A new floor lamp arrived with the usual dark-gray-on-black annotations on an absolutely non-tactile pair of capacitive controls. For a device intended for use in a dim room, this makes little sense, unless you’re both trendy and concerned about manufacturing costs.

A strip of 1/4 inch Kapton tape added just enough tactility to find the damn buttons without looking at the lamp head:

Teckin floor lamp - tactile switch tape
Teckin floor lamp – tactile switch tape

The pole’s non-adjustable length put the lamp head well above eye level, so I removed one pole segment. This required cutting the 12 V zipcord and crimping a pair of connectors:

Teckin floor lamp - spliced wire
Teckin floor lamp – spliced wire

I briefly considered conjuring a skinny connector, but came to my senses: there’s plenty of zipcord if I must chop out the connectors, particularly seeing as how shortening the pole added a foot.

The setscrew at the bottom of the gooseneck crunched the zipcord against the metal shell. A polypropylene snippet made me feel better, even if it makes no difference:

Teckin floor lamp - wire clamp pad
Teckin floor lamp – wire clamp pad

After all that, It Just Worked™:

Teckin floor lamp - installed
Teckin floor lamp – installed


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GCMC Radial Text

The Tektronix Circuit Computer needs text along radial lines:

Tek CC - original RC arrow layout
Tek CC – original RC arrow layout

Fortunately, this doesn’t require nearly as much effort as the text-on-arcs code, because GCMC includes functions to rotate paths around the origin:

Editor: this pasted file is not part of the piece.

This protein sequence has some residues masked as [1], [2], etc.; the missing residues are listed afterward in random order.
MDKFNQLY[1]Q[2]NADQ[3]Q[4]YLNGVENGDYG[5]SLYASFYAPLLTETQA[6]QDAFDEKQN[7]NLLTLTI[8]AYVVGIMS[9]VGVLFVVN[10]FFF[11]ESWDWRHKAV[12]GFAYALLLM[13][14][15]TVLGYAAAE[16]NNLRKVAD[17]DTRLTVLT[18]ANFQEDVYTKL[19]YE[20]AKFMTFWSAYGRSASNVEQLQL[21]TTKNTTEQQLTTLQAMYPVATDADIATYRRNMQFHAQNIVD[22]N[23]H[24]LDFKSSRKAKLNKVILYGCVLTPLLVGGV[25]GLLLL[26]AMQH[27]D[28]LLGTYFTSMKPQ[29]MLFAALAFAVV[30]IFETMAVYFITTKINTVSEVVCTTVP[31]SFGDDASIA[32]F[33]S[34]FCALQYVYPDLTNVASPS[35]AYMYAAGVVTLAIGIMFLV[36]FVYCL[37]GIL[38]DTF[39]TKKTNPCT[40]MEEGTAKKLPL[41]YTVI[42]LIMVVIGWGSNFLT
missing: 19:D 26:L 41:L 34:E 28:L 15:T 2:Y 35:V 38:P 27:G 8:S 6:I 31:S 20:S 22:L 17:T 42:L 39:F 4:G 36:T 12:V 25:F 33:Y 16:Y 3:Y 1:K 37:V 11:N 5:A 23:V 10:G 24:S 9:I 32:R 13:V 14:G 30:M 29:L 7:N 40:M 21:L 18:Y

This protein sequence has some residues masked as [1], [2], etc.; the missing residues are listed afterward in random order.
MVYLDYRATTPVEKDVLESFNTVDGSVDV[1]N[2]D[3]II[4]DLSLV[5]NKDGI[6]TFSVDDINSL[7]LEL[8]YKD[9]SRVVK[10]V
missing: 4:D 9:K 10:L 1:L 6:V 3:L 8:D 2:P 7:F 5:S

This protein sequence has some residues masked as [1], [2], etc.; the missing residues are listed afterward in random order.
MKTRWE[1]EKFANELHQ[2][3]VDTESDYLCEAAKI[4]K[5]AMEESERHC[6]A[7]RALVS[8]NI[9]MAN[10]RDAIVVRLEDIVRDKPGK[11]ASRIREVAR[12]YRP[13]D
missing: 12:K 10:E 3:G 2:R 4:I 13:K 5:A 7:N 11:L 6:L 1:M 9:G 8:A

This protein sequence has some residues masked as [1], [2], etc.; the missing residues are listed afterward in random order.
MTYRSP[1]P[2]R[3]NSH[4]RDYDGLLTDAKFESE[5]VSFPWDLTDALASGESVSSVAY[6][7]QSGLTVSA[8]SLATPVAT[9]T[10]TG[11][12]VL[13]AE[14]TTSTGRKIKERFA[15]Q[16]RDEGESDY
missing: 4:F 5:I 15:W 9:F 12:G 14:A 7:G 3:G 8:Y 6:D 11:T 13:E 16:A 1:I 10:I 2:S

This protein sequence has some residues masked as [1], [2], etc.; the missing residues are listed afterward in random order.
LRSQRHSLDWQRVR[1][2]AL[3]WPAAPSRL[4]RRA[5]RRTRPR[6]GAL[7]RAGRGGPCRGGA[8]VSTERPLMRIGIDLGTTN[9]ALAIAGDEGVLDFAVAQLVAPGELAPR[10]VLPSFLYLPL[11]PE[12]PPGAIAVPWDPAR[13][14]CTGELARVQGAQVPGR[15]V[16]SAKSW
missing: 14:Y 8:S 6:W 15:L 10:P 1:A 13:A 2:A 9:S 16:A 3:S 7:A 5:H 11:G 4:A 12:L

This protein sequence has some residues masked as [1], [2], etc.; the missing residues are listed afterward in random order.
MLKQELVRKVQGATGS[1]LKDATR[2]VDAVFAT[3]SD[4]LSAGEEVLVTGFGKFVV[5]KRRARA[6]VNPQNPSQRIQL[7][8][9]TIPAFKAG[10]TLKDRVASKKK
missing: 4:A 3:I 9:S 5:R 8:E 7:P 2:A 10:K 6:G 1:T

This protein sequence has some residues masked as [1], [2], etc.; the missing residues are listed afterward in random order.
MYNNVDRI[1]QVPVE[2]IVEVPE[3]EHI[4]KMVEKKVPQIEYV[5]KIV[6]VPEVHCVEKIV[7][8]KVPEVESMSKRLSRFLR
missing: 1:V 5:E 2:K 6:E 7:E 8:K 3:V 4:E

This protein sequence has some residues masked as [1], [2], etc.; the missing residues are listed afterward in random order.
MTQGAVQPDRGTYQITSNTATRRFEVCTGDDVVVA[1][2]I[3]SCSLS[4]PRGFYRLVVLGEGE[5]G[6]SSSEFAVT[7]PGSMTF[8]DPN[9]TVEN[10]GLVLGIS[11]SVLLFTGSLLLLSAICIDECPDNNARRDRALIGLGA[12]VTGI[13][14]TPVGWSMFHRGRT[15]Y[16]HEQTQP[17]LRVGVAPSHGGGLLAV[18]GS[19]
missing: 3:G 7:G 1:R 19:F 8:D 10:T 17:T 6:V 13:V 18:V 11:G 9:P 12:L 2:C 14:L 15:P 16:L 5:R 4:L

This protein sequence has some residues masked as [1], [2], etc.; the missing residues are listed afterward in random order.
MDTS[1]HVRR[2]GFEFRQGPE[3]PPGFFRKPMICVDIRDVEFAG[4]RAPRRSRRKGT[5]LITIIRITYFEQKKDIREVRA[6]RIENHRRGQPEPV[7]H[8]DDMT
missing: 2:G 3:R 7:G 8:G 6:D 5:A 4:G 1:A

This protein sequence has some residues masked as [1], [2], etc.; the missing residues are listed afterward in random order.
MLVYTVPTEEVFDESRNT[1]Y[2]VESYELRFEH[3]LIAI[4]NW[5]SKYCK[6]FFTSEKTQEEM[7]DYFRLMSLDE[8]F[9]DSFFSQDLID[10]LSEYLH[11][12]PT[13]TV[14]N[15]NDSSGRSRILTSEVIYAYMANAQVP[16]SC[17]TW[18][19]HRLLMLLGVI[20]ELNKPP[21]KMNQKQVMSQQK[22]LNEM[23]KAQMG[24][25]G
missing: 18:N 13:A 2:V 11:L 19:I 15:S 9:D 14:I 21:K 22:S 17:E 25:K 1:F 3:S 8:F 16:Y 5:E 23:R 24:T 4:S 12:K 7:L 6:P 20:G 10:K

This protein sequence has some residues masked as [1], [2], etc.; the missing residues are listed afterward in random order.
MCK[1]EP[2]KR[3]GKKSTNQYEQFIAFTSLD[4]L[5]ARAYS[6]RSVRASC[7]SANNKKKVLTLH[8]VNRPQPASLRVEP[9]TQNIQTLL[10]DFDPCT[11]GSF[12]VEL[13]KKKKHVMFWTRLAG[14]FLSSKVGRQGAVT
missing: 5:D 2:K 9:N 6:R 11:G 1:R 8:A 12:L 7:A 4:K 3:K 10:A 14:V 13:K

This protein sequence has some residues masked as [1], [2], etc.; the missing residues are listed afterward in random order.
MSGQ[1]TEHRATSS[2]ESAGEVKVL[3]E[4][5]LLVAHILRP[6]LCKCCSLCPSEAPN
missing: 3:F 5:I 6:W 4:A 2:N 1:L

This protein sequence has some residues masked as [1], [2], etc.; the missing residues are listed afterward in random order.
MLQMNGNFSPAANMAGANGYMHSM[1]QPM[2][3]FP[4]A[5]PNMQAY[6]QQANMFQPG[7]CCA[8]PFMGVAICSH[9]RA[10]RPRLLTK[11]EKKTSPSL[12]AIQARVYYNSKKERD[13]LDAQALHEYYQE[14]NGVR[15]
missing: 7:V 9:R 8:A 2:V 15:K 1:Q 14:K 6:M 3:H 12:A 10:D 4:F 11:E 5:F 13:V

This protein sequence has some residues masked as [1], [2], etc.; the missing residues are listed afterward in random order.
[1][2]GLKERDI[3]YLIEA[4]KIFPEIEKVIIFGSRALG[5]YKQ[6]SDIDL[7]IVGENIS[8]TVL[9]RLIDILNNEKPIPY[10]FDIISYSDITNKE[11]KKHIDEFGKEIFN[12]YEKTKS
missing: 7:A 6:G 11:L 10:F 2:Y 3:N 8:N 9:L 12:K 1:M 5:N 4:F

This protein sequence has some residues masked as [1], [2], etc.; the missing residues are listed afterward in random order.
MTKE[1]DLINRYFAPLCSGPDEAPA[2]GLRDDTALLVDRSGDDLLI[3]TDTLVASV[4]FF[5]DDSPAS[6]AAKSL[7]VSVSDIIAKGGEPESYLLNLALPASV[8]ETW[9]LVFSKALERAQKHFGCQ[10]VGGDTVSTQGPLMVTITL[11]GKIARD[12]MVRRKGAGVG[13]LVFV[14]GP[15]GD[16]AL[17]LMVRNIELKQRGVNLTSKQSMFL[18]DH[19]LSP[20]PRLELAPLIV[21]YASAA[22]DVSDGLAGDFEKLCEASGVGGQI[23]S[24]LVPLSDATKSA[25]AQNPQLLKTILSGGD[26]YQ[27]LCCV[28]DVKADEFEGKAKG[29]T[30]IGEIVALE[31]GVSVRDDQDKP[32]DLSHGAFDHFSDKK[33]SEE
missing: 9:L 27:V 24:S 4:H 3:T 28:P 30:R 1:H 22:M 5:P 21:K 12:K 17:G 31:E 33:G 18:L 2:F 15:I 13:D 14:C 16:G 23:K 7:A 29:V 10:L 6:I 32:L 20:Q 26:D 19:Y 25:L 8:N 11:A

return rotate_xy(TextPath,Angle) + CenterPt;

The only trick is figuring out how to handle the justification, given the overall path length:

  local pl = TextPath[-1].x;

  local ji = (Justify == TEXT_LEFT)     ? 0mm :
             (Justify == TEXT_CENTERED) ? -pl/2 :
             (Justify == TEXT_RIGHT)    ? -pl :

A testcase showed it worked:

Radial text testcase
Radial text testcase

With that in hand, I took the liberty of slightly simplifying the original Tek layout:

Tek CC - radial text example
Tek CC – radial text example

If lives depended on it, one could duplicate the Tek layout, but they don’t and I didn’t. Fancy typography isn’t a GCMC thing.

And, yeah, laser printing is way crisper than a pen drawing.

The GCMC source code as a GitHub Gist:


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GCMC Text on Arcs: Improved Version

The Tektronix Circuit Computer scale annotations read both inward (from the center) and outward (from the rim):

Text on Arcs - orientation
Text on Arcs – orientation

It’s surprisingly difficult (for me, anyhow) to see the middle FL Scale as reading upside-down, rather than mirror-image backwards.